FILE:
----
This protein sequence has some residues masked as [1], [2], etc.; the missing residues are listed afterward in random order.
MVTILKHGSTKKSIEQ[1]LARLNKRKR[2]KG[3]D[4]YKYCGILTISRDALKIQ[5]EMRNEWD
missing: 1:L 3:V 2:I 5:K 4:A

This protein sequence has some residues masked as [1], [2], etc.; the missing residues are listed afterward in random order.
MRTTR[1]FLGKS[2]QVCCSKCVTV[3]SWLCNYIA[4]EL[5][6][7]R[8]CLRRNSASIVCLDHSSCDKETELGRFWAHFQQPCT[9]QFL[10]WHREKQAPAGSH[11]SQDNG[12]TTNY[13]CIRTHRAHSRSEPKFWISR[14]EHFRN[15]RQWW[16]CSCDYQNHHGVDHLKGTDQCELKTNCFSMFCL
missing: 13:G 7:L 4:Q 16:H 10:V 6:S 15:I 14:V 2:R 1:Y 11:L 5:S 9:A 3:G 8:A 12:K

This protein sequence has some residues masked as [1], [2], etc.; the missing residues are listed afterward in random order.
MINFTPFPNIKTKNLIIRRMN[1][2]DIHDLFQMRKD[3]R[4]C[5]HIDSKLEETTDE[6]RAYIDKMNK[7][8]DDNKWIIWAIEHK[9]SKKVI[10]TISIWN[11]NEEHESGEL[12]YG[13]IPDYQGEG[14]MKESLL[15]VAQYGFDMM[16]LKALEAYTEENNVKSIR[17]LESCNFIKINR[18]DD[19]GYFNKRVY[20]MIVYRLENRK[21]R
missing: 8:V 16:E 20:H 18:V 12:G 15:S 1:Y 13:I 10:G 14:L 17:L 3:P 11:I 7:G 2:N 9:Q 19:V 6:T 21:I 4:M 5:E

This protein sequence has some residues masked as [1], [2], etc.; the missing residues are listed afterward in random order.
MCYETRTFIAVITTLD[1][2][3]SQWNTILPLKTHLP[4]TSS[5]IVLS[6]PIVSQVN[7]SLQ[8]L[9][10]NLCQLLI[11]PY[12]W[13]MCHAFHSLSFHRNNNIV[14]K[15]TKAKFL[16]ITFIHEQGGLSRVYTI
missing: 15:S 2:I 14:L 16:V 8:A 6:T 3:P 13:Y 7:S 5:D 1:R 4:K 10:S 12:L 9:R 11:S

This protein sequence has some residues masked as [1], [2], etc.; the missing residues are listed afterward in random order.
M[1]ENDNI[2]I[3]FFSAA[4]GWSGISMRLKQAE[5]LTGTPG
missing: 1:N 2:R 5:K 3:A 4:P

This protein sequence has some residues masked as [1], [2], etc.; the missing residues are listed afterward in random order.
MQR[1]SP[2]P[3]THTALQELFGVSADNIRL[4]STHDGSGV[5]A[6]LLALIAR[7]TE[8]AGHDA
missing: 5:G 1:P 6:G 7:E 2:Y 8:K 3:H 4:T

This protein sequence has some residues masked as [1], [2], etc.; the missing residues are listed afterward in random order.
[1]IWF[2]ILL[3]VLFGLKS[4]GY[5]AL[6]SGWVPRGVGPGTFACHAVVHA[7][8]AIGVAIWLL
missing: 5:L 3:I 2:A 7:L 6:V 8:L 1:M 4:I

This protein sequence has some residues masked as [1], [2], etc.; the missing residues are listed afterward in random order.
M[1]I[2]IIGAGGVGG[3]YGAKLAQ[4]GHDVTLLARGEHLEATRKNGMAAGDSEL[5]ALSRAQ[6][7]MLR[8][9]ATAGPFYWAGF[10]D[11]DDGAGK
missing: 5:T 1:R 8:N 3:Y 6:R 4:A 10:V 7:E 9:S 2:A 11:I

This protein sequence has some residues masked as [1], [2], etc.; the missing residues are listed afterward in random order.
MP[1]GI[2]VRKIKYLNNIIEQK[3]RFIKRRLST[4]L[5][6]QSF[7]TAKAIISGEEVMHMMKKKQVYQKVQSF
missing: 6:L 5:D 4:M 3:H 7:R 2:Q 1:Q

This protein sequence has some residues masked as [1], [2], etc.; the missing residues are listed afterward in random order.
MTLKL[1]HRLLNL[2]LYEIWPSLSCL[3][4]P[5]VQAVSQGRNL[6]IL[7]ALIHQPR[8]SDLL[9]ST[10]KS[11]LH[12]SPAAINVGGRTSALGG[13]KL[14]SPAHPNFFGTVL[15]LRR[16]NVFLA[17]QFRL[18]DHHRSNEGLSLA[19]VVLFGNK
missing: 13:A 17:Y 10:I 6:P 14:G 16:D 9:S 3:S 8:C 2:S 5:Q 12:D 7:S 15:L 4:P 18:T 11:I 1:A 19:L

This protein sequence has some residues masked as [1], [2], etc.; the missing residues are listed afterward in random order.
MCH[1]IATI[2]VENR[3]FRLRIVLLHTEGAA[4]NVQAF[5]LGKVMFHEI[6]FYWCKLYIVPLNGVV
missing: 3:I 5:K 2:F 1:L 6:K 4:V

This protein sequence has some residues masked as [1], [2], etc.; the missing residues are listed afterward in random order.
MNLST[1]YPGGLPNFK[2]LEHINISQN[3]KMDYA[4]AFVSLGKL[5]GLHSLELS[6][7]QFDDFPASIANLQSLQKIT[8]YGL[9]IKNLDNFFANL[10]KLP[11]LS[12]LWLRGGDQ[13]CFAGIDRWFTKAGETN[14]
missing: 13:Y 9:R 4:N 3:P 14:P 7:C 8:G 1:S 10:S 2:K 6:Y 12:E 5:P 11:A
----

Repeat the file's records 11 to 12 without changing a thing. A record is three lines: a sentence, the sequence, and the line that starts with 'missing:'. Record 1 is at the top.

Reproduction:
This protein sequence has some residues masked as [1], [2], etc.; the missing residues are listed afterward in random order.
MCH[1]IATI[2]VENR[3]FRLRIVLLHTEGAA[4]NVQAF[5]LGKVMFHEI[6]FYWCKLYIVPLNGVV
missing: 3:I 5:K 2:F 1:L 6:K 4:V

This protein sequence has some residues masked as [1], [2], etc.; the missing residues are listed afterward in random order.
MNLST[1]YPGGLPNFK[2]LEHINISQN[3]KMDYA[4]AFVSLGKL[5]GLHSLELS[6][7]QFDDFPASIANLQSLQKIT[8]YGL[9]IKNLDNFFANL[10]KLP[11]LS[12]LWLRGGDQ[13]CFAGIDRWFTKAGETN[14]
missing: 13:Y 9:R 4:N 3:P 14:P 7:C 8:G 1:S 10:S 2:K 6:Y 12:E 5:P 11:A